The Christmas story, lest we forget, is about a couple struggling to manage a very unusual pregnancy and birth. It didn’t help that those who held power in the surrounding culture were, shall we say, hostile to that child’s existence. (Read: King Herod ordered the death of all the recently firstborn sons in the areas under his control.)
Perhaps because so many of them are Christians, formed in profound ways by this story, nearly every single pro-lifer I know is very conscious of how difficult pregnancies and having children can be for vulnerable people in a culture that is hostile to life. Maybe the paradigmatic example of this are the Sisters of Life — who not only advocate against abortion, but make most of their lives about caring for desperately vulnerable women and their children.
The ridiculous idea that pro-lifers “only care about people before they are born” is held only by people who are (1) dishonest or (2) need to actually meet some pro-lifers.
That said, we should be forthright about what it has meant that the pro-life movement has found its primary home in a party that — quite unrelated to abortion — has tended to be skeptical about federal social programs. It means that, when it comes to such programs, our movement’s cozy relationship with the Republican Party hasn’t put us in the best position to advocate for them. Even when supporting women and families in these ways could dramatically improve the lives of women and save the lives of babies.
But now, whatever you think of Donald Trump (and I continue to believe that his presidency was a disaster for the country and many of our cherished norms), one must admit that, after him, everything has changed — including the silly idea that there is “one side” always on the side of smaller federal government and “the other side” always on the side of bigger federal government.
This was a ridiculously simplistic way to think about the two major parties, even going all the way back to the Reagan era — not least given the massive amounts of money Republicans spend on the federal military. But our politics is even more complicated today: Indeed, various important leaders in the GOP can and do support large child tax credits for parents, paid family leave, subsidized child care (especially when it includes religious organizations), nutrition programs, expanded postpartum Medicaid coverage, and more.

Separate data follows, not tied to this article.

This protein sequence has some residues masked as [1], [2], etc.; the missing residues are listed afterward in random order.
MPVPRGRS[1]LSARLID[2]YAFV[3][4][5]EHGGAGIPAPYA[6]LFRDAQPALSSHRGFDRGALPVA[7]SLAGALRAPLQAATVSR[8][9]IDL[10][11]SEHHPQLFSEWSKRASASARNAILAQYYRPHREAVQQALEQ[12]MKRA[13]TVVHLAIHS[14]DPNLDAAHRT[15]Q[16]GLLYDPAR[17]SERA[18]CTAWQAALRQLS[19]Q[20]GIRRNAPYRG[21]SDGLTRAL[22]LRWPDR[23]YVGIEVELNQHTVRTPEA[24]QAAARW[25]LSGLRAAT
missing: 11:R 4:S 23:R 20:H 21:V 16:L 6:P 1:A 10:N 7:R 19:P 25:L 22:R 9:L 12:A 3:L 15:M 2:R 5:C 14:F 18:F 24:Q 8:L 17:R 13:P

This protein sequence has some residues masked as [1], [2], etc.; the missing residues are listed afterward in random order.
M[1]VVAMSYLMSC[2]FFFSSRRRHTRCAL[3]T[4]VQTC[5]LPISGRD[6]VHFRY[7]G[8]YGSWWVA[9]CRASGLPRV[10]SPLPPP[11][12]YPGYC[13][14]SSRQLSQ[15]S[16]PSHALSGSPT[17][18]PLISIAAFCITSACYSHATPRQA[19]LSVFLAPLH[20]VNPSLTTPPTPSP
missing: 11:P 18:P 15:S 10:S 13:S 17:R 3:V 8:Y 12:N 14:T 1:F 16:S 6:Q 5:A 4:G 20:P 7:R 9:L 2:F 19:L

The shift is so palpable among conservatives in this regard that many are attributing it to a broader realignment in our politics that will even more fundamentally shift where the two major parties end up on many kinds of issues.
When it comes to the Republican Party, here is where I call Catholic pro-lifers to get politically active, especially if you have been frustrated with our left/right politics: Let’s help shape where the GOP ends up!
The party needs support of pro-lifers come election time, especially in 2022 and 2024, as they simply cannot win without our support. Let’s make it clear that we will not support them unless they address both the “supply” of abortion (making it illegal) and also the “demand” for abortion (supporting women who feel as if they have no other choice).
For those who know anything about women who have abortions, you know that the majority are economically vulnerable, already have children, and feel like they are desperately pushed into having an abortion they don’t want to have. In addition to making abortion largely illegal (which is what prenatal justice requires), we simply must do what we can — at both private levels (like the parish or supporting groups like the Sisters of Life) and public levels (state and federal governments) to assist these vulnerable women with their primary desire to choose life.
Happily, several different pro-life conservative leaders and activists appear to be gearing up for a push in precisely this direction after the big Supreme Court abortion decision in Dobbs v. Jackson coming this summer. If things go our way in that case, and many states will be allowed to ban many kinds of abortion, pro-lifers have a strong sense that a “post-Roe” world will be one win that government must do more to help vulnerable women in desperate circumstances.
It is good that we are moving in this direction, but we need not wait until this summer to get going. Democrats, right now, are looking for Republicans to work with to pass major legislation on paid family leave, child tax credits, universal access to pre-kindergarten, and more.
Next month, in a special issue of Angelus looking at a world after Roe v. Wade, I’ll explore what the impending political realignment means for the Democratic Party and the opportunities that a maturing pro-life movement could afford.
But when it comes to the GOP, pro-life Catholics who are committed to the fullness of the Church’s teaching on both life and social justice should take the lead in pushing the party to support these programs right away. Forget the summer. Women need help now. Babies’ lives need saving now.